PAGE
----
The pope has ordered a global survey of Catholics and a detailed questionnaire has been prepared. The survey will serve as a prelude to an Extraordinary Synod of Bishops, to be held in Rome in Sept 2014 to discuss matters regarding the family. This will be followed by the main Synod of Bishops, to be held in 2015, from which guidelines and recommendations will emanate.
The initiative has been widely welcomed. In an editorial entitled ‘A Truly Catholic Consultation’, the English Catholic weekly The Tablet said that “no longer refusing to heed what ordinary lay Catholics have to say about such issues as divorce and contraception be a defining mark of the Church”. The consultation, it says, amounts to admitting that this is no longer a sustainable way to run the Church.
“Most remarkable about the consultation regarding sex, marriage, and family life, in which the Catholic Church has asked Catholics throughout the world to take part, is its brave implication that things have to change,” wrote The Tablet.
That will be the litmus test. The Archbishop of Westminster, Vincent Nichols, has already sounded a warning. He told the Today programme on BBC Radio 4 that the survey findings won’t necessarily result in changes in Church policy — which invites the polite response: What, then, is the point of the consultation?
The portents, it must be said, are not great. Even after 45 years, the lessons of the Humanae Vitae controversy have not been learned. Throughout his long pontificate, John Paul II reiterated its teaching, beginning in Limerick at the end of his visit to Ireland in 1979. His successor, Benedict XVI, did the same. Neither pope seemed to accept that there is no turning the clock back.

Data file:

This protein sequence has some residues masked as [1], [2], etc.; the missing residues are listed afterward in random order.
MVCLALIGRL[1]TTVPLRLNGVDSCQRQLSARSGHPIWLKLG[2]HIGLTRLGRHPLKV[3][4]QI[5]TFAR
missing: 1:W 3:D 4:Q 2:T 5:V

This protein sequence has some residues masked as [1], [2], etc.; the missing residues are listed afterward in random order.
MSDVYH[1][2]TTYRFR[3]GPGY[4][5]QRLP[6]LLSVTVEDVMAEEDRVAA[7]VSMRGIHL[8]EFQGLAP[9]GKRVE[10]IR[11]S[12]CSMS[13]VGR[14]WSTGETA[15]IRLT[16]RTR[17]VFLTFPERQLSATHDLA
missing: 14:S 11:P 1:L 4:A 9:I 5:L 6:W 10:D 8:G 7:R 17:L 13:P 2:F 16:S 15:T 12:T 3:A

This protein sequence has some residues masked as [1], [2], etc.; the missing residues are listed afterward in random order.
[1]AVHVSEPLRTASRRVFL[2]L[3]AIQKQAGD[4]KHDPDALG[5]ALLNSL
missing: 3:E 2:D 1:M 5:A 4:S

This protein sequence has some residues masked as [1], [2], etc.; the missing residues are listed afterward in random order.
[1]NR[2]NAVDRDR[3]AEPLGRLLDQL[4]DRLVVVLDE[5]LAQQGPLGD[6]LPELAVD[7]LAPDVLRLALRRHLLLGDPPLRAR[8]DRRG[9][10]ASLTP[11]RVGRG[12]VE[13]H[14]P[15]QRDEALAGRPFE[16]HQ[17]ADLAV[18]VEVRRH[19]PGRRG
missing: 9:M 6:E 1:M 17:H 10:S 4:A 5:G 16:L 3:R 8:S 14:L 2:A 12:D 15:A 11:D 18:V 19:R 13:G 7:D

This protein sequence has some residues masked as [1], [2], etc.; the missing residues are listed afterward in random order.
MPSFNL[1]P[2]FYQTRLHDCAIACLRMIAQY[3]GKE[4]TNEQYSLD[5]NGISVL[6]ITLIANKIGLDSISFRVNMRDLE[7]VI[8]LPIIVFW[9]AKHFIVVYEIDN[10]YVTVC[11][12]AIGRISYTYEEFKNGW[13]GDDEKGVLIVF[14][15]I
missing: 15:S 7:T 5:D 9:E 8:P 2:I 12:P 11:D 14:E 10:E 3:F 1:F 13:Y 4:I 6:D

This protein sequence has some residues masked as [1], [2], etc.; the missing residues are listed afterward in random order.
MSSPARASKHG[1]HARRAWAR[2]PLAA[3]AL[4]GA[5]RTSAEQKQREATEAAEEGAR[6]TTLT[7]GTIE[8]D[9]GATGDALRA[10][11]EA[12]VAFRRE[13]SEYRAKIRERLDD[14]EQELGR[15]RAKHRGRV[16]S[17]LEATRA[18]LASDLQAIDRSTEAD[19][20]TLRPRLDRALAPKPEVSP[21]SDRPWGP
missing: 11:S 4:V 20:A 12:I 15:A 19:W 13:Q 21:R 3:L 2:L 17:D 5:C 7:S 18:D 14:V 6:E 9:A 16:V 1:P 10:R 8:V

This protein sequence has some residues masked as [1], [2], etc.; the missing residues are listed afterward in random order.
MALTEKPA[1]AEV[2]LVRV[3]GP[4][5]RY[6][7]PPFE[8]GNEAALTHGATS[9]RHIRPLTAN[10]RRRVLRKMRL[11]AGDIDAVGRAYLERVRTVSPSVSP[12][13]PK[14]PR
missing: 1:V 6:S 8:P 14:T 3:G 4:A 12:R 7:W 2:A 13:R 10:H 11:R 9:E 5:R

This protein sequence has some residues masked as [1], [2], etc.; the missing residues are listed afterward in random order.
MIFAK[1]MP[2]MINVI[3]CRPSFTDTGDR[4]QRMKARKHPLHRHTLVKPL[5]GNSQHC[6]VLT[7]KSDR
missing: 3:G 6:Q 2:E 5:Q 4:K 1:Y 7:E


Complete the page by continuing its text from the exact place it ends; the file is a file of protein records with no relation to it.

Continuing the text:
There is no denying that the Church has been discredited as an authority on sexual morality since the publication of Pope Paul VI’s encyclical Humanae Vitae in July 1968 — an encyclical in which he reaffirmed the prohibition on contraception. It was to prove a watershed moment in the history of the modern papacy.
In making that decision, the pope had rejected the majority recommendation from his own birth control commission that the Church’s position should be liberalised. Instead, he backed a minority report urging support for the status quo. The story of the commission is brilliantly told by Robert Kaiser of Time magazine in his book, The Encyclical That Never Was.
At the time, writing for the Irish Press, I predicted that Humanae Vitae would cause the deepest divisions in the Church since the Reformation. Subsequent events were to prove me right. And while not a single bishop in charge of a diocese expressed public disagreement with any aspect of the encyclical, it was different with some priests and theologians.
In the US, a group of more than 50 theologians signed a letter published in many newspapers expressing dismay at the document, and here in Ireland Fr James Good, who was teaching in UCC at the time, publicly dissented from the document.